Image for Love Letter To A Record: Ruby Tuesdays On Paul Kelly’s ‘Songs From The South’

Love Letter To A Record: Ruby Tuesdays On Paul Kelly’s ‘Songs From The South’

Written by Shaun Snider on December 21, 2018

Many of us can link a certain album to pivotal moments in our lives. Whether it’s the first record you bought with your own money, the chord you first learnt to play on guitar, the song that soundtracked your first kiss, the album that got you those awkward and painful pubescent years or the one that set off light bulbs in your brain and inspired you to take a big leap of faith into the unknown – music is often the catalyst for change in our lives and can even help shape who we become.

In this series, Music Feeds asks artists to reflect on their relationship with music and share with us stories about the effect music has had on their lives.


Shaun Snider, Ruby Tuesdays – Songs From The South by Paul Kelly

Dear Songs,

Look how far we’ve come babe. I still reminisce back to when we first met. Christmas day 1997, 14 years old and Santa was kind enough to introduce me to you and your cousin Songs Of The South music book. I’ve never looked back since. I must admit I’d had a couple flings before: Queen. Beatles, Alanis Morissette, The Presidents of The United States, Oasis, but when you came along we just clicked. Holy moley.

I had just started playing guitar that year, which was convenient for me because a lot of the songs only had a couple of chords. Yet even in their simplicity the songs the cover a range of themes, topics with a level of depth, originality and emotion that other artists can’t touch with a whole album. With a whole discography.

Nick Hornby once mentioned that people are unlucky these days because they will never have the same relationships that people used to have with albums. In the age of Spotify and YouTube we can access a song, any song from anytime, anywhere, for free. Simply with a touch of fingers. Right now I could listen a song that came 100 years ago or song that came out 10 seconds ago.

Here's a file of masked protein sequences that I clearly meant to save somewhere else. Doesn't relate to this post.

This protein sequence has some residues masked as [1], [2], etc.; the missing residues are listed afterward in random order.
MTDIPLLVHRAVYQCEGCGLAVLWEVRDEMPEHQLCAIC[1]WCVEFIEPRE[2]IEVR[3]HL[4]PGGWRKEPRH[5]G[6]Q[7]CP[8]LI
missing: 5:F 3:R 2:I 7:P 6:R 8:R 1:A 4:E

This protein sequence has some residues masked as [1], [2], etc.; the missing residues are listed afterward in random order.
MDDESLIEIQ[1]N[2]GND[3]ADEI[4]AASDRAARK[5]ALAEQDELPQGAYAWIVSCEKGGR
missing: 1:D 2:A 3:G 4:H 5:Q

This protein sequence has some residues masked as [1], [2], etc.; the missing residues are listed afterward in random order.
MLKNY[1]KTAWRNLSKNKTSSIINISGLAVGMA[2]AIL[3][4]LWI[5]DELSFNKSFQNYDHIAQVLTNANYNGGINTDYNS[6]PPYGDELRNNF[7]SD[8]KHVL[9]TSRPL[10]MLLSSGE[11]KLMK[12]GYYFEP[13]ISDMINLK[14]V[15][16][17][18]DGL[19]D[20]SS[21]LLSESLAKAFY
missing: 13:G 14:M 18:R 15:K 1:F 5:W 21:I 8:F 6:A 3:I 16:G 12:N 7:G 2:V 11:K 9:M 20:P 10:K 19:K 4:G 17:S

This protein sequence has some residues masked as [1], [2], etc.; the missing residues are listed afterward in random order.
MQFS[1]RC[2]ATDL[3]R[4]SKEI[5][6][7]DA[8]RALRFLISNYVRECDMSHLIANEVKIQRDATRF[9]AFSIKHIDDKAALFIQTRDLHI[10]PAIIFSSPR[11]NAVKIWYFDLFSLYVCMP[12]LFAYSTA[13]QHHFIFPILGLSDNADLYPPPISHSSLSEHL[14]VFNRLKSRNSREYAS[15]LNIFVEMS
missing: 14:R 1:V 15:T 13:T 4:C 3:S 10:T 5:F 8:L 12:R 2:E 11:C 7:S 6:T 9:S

In the 90’s CD’s were expensive! At least to teenage me they were. When you bought an album, you wouldn’t be buying another one for a long time. You listened to the album, when it finished you just put it on again. You knew the album so well you’d hear the next song before it even came on. If there were songs on there you didn’t like, you just listened to them until you did like them (I’ve got to admit I still struggle with Winter Coat). I listened and played along to this album so much it’s in my DNA and shaped the way I listened to songs, it changed the way I looked at the world.

I remember the first time I went to Melbourne playing with a band at the Espy being blown out that I was walking along the Esplanade that I’ve been hearing about all these years in From St. Kilda To Kings Cross. I’ve got a friend that rings me every year on the 21st of December wishing me Happy Gravy Day.

Lines in P.K songs are kind of like Springsteen songs. Everyone has a different one that is theirs, that talks to them that really resounds with them, that defines them. In ‘How to Make Gravy’ a broken hearted, lonely father in prison on Christmas pouring his heart to his brother for the whole song, then suddenly accusing him of making a move on his wife only to instantly, take it back and plea that “It’s just my mind that plays up. Multiplies each matter. That turns imagination into fact.” To him, in his world there is no difference from what is real and what is in his imagination. Brutal.

‘Give In To My Love’ sparked my passion for unrequited love songs, and this ones a doozy. The imagery is dark, determined, needy, pleading and sleazy. The music is a slow minor groove that fits like a well-oiled glove. ‘Deeper Water’ tells of a young boy being taken past the waves and out of his depth and then turns it into a metaphor for his whole life, losing his virginity, falling in love, becoming a parent, losing his partner to cancer and then having to raise the child on his own.

‘Everything Turning to White’ is is a heart wrenching tale of a wife whose husband discovers the body a young girl while fishing in a freezing mountain lake but rather than report it he continues fishing for 2 days and reports on the way back to town. Now every time he touches her, she feels just like that freezing lake, “When he holds me now I’m pretending, Ugh! Nothing is working inside, and behind my lies, my daily disguise, everything’s turning to white”.

All pretty heavy shit for a 14 year old still struggling with the F chord.

Thank you Songs from the South for the stories, the jams, the car trips, all the stuff I’ve tried to nick off you over the years and teaching me that if you’re going to write a song, you better make sure it bloody says something.

Ruby Tuesdays’ latest single ‘Why You Always Gotta Fight Me’ is out now. They will launch the single next February 23rd at the Heritage Hotel in Bulli Bulli. Grab tickets here.

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